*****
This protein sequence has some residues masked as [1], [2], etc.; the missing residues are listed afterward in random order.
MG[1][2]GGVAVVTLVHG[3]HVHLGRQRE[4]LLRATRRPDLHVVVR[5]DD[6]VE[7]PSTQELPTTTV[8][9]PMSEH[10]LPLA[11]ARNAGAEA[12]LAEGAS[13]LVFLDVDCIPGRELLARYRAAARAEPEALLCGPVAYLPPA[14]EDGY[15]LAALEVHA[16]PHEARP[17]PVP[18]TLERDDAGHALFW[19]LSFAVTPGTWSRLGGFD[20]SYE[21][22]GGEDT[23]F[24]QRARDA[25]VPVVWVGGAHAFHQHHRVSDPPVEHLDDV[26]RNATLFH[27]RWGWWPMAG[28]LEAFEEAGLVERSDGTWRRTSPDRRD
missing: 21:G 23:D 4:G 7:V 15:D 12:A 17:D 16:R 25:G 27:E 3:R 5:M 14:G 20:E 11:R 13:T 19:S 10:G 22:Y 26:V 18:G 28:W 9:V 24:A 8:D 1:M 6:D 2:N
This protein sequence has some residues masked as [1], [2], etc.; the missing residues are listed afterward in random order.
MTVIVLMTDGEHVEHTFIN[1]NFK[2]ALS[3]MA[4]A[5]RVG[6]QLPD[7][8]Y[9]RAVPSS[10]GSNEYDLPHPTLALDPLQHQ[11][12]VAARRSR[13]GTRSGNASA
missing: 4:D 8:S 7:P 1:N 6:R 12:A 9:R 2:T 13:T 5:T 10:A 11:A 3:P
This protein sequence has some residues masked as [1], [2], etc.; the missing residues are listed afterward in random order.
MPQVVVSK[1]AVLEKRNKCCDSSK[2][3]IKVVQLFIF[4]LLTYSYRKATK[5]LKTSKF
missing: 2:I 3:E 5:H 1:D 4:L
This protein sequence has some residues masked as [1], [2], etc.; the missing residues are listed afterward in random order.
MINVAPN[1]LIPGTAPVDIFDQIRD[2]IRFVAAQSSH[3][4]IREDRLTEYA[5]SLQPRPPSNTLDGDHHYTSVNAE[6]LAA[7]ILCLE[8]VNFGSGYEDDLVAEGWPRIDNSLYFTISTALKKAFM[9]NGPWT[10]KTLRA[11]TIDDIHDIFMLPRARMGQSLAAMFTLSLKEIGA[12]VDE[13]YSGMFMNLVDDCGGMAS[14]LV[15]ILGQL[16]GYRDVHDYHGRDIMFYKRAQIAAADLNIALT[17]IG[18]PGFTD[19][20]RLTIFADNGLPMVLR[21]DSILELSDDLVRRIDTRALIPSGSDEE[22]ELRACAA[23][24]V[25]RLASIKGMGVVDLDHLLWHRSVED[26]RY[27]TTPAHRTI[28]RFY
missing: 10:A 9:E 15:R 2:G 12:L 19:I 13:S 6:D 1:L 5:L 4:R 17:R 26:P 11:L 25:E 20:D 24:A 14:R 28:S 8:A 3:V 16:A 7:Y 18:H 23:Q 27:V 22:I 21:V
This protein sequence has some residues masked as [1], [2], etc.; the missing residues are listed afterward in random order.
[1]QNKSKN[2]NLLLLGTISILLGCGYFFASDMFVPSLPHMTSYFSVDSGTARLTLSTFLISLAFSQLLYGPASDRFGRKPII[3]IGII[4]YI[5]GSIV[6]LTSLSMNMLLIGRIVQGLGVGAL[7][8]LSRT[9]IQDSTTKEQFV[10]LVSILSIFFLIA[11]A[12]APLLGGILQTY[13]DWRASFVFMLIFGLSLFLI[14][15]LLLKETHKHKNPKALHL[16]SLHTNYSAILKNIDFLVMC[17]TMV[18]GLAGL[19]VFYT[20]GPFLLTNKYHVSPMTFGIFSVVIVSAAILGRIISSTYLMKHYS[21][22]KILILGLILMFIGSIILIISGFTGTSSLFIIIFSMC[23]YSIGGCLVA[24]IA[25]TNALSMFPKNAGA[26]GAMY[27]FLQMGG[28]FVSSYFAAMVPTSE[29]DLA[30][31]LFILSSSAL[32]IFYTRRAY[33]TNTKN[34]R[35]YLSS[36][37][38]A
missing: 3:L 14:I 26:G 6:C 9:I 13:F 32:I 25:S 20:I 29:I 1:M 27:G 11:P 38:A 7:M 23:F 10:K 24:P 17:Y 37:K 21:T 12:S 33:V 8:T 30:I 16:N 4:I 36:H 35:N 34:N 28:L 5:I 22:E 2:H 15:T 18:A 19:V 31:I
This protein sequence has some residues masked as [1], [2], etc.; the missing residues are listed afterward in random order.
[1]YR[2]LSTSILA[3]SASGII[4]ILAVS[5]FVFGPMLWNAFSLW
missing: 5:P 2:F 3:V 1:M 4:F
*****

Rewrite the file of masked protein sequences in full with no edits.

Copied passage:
This protein sequence has some residues masked as [1], [2], etc.; the missing residues are listed afterward in random order.
MG[1][2]GGVAVVTLVHG[3]HVHLGRQRE[4]LLRATRRPDLHVVVR[5]DD[6]VE[7]PSTQELPTTTV[8][9]PMSEH[10]LPLA[11]ARNAGAEA[12]LAEGAS[13]LVFLDVDCIPGRELLARYRAAARAEPEALLCGPVAYLPPA[14]EDGY[15]LAALEVHA[16]PHEARP[17]PVP[18]TLERDDAGHALFW[19]LSFAVTPGTWSRLGGFD[20]SYE[21][22]GGEDT[23]F[24]QRARDA[25]VPVVWVGGAHAFHQHHRVSDPPVEHLDDV[26]RNATLFH[27]RWGWWPMAG[28]LEAFEEAGLVERSDGTWRRTSPDRRD
missing: 21:G 23:D 4:G 7:V 15:D 12:A 17:D 16:R 25:G 27:E 3:R 5:M 14:G 20:E 11:R 13:T 19:S 10:G 22:Y 26:V 18:G 28:W 9:V 24:A 8:D 1:M 6:D 2:N
This protein sequence has some residues masked as [1], [2], etc.; the missing residues are listed afterward in random order.
MTVIVLMTDGEHVEHTFIN[1]NFK[2]ALS[3]MA[4]A[5]RVG[6]QLPD[7][8]Y[9]RAVPSS[10]GSNEYDLPHPTLALDPLQHQ[11][12]VAARRSR[13]GTRSGNASA
missing: 4:D 8:S 7:P 1:N 6:R 12:A 9:R 2:T 13:T 5:T 10:A 11:A 3:P
This protein sequence has some residues masked as [1], [2], etc.; the missing residues are listed afterward in random order.
MPQVVVSK[1]AVLEKRNKCCDSSK[2][3]IKVVQLFIF[4]LLTYSYRKATK[5]LKTSKF
missing: 2:I 3:E 5:H 1:D 4:L
This protein sequence has some residues masked as [1], [2], etc.; the missing residues are listed afterward in random order.
MINVAPN[1]LIPGTAPVDIFDQIRD[2]IRFVAAQSSH[3][4]IREDRLTEYA[5]SLQPRPPSNTLDGDHHYTSVNAE[6]LAA[7]ILCLE[8]VNFGSGYEDDLVAEGWPRIDNSLYFTISTALKKAFM[9]NGPWT[10]KTLRA[11]TIDDIHDIFMLPRARMGQSLAAMFTLSLKEIGA[12]VDE[13]YSGMFMNLVDDCGGMAS[14]LV[15]ILGQL[16]GYRDVHDYHGRDIMFYKRAQIAAADLNIALT[17]IG[18]PGFTD[19][20]RLTIFADNGLPMVLR[21]DSILELSDDLVRRIDTRALIPSGSDEE[22]ELRACAA[23][24]V[25]RLASIKGMGVVDLDHLLWHRSVED[26]RY[27]TTPAHRTI[28]RFY
missing: 10:A 9:E 15:R 2:G 12:L 19:I 13:S 6:D 1:L 5:L 4:R 17:R 26:P 11:L 25:E 20:D 24:A 14:R 28:S 8:A 3:V 16:A 7:Y 18:H 23:Q 27:V 22:I 21:V
This protein sequence has some residues masked as [1], [2], etc.; the missing residues are listed afterward in random order.
[1]QNKSKN[2]NLLLLGTISILLGCGYFFASDMFVPSLPHMTSYFSVDSGTARLTLSTFLISLAFSQLLYGPASDRFGRKPII[3]IGII[4]YI[5]GSIV[6]LTSLSMNMLLIGRIVQGLGVGAL[7][8]LSRT[9]IQDSTTKEQFV[10]LVSILSIFFLIA[11]A[12]APLLGGILQTY[13]DWRASFVFMLIFGLSLFLI[14][15]LLLKETHKHKNPKALHL[16]SLHTNYSAILKNIDFLVMC[17]TMV[18]GLAGL[19]VFYT[20]GPFLLTNKYHVSPMTFGIFSVVIVSAAILGRIISSTYLMKHYS[21][22]KILILGLILMFIGSIILIISGFTGTSSLFIIIFSMC[23]YSIGGCLVA[24]IA[25]TNALSMFPKNAGA[26]GAMY[27]FLQMGG[28]FVSSYFAAMVPTSE[29]DLA[30][31]LFILSSSAL[32]IFYTRRAY[33]TNTKN[34]R[35]YLSS[36][37][38]A
missing: 3:L 14:I 26:G 6:C 9:I 13:F 32:I 25:S 20:I 29:I 1:M 27:G 11:P 38:A 7:M 23:F 10:K 24:P 17:Y 37:K 21:T 12:S 33:V 8:T 30:I 16:N 4:I 36:H 35:N 34:N 28:L 5:I 22:E 2:H 15:T 18:A 19:V 31:I
This protein sequence has some residues masked as [1], [2], etc.; the missing residues are listed afterward in random order.
[1]YR[2]LSTSILA[3]SASGII[4]ILAVS[5]FVFGPMLWNAFSLW
missing: 5:P 2:F 3:V 1:M 4:F